Not only do they have a young master distiller, they have an inventive one.  We learned that the distiller drew this design concept on a napkin and worked with the Kentucky Vendome Company to make his dream come to fruition.

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Patented still at Willette Distillery

Because this copper still design was so unique Master Distiller Drew Kulsveen owns the patent to this still.

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Willette Still

Coolest still ever!

After the pot still it goes to heads and tails tank and the whiskey tank. The heads and tails are separated and are mixed back with the initial process for the next batch.

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Heads and Tails and Whiskey  Tanks at Willette Distillery

And the tour group leader explains the measurements and the science and my mind wanders to the next step. The barrelling room.

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Barrell Room at Willette

 

Located in another building, it reminded of an old barn with treasures.  They just retired the old fashioned nozzle and upgraded to a modern version.  The old relics are hanging on the walls.  However, since the 1930’s, they still use this old-school scale.

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The weight Scale at Willette in use since the 1930’s

Each barrel is weighed, measured, and labeled for tax purposes and records.

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Willette Barrell top and record keeping

At Willett this is still done the old-fashioned way; a Sharpie and a stencil.  After this has been completed the barrels are literally rolled to one of eight rackhouses on the property.

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Roller to the Rackhouse

If this Rackhouse is full, the barrels are trucked to another on the property.   These rooms are my favorite part of any distillery.

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One of the Rackhouses at Willette Distillery.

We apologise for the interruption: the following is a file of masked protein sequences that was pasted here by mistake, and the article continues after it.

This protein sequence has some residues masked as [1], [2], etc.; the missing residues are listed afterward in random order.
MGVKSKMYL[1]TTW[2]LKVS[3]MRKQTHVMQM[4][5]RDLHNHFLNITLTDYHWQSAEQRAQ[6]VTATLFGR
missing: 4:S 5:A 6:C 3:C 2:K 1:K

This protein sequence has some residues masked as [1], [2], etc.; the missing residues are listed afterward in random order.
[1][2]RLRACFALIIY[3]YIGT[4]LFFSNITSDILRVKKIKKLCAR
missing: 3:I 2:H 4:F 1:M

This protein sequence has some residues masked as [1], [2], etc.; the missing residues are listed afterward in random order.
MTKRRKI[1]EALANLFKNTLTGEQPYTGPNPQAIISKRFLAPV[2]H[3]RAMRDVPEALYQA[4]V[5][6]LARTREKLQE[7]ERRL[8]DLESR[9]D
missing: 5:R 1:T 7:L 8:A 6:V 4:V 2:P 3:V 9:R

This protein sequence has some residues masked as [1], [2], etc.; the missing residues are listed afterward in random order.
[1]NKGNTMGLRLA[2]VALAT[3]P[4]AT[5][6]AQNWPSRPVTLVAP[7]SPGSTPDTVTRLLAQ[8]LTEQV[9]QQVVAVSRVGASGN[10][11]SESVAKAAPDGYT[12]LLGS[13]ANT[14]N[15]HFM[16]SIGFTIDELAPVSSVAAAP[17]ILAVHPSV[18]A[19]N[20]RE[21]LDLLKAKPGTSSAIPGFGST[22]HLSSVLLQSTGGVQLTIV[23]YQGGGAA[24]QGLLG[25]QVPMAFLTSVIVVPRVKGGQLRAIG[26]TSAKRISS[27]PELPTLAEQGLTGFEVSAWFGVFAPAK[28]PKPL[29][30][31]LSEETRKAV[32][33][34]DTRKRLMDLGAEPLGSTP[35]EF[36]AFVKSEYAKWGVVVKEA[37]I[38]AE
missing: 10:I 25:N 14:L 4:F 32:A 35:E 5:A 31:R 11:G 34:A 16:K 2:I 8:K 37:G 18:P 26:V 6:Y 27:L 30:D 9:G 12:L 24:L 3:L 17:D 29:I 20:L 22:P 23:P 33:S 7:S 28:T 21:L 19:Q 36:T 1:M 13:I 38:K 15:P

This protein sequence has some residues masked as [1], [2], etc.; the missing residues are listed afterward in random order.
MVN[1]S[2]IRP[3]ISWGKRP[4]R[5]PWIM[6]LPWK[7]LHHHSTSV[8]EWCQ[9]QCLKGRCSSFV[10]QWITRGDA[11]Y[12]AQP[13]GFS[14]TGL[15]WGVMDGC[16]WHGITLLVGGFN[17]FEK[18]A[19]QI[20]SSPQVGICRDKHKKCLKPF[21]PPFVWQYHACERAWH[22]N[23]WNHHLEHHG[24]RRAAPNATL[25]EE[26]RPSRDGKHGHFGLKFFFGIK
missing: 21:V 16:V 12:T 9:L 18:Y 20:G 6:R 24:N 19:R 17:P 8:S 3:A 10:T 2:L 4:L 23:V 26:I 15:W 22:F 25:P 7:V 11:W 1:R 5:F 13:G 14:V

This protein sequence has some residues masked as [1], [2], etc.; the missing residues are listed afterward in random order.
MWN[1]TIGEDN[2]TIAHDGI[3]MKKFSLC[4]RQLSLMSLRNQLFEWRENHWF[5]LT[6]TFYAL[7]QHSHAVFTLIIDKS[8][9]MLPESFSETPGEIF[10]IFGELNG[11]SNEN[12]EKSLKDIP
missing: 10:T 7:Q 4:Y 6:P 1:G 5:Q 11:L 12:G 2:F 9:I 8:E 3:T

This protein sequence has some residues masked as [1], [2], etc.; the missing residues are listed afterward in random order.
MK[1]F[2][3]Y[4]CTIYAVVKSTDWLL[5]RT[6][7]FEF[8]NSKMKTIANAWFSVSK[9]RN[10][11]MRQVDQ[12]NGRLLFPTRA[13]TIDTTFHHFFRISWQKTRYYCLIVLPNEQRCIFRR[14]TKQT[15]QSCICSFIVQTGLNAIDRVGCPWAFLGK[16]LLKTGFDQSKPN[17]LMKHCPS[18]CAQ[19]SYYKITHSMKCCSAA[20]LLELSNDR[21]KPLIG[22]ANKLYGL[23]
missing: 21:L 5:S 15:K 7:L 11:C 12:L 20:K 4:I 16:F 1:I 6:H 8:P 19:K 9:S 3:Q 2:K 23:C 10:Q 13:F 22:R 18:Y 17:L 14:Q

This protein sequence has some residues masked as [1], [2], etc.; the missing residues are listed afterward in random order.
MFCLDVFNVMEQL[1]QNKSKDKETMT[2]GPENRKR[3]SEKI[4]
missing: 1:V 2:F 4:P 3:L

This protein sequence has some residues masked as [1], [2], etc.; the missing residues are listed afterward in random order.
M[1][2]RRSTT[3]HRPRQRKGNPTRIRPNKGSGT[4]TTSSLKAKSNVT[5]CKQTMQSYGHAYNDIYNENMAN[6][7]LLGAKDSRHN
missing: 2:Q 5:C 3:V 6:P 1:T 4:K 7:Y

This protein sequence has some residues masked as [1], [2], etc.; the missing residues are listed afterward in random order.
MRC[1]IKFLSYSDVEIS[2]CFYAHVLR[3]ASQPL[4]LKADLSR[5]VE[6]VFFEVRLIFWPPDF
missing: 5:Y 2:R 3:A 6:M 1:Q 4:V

Dang, it smells good in this place!

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Love these tall old Rackhouses that store bourbon.

Of course, this is where the “wait game” begins and the magic happens.

On this tour, it was this scene that really caught my attention and curiosity. I thought these hanging “things” looked like bodies or ghosts.  In fact, I see an orb in this photo and probably could start  a rumor.

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Hams at Willette look like ghosts. 

However, we learned that a renowned chef is experimenting with curing ham using the “Angel’s Share.” The angel’s share is the term used to describe the alcohol that escapes during the aging process.  We were told that the ham can be aged anywhere from 6 months up to three years.

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Aging ham at Willette Distillery

I was extra curious since I have been trying to eat each dish on Tourism Alabama’s 100 Dishes To Eat In Alabama Before You Die.  While eating at James Beard Award  Winning Highland’s Bar and Grill Of Birmingham Alabama and Jim and Nick’s  (Alabama quality chain.)  I  became more keenly aware of heritage pigs, humane farming, historical ham preservation, and curing methods.

When I returned home, I dug into this story. I learned that Chef Sean Brock is behind these hams. He is a chef who is passionate about local and regional foods and likes to make on exclamation point with the regional term Southern. Co-owner of the successful HUSK restaurant, located in Charleston S.C., and now Nashville Tennessee.   This chef  and the restaurants are the recipients of many awards and accolades; Chef Sean has also been featured on various television shows. His cookbook “Heritage “ was the 2015 James Beard Foundation Book Award for “American Cooking.”

I  would love to taste this ham when finished, I bet it will be amazing.  I am putting HUSK on my list for a visit in the future.   But I digress, this is about bourbon.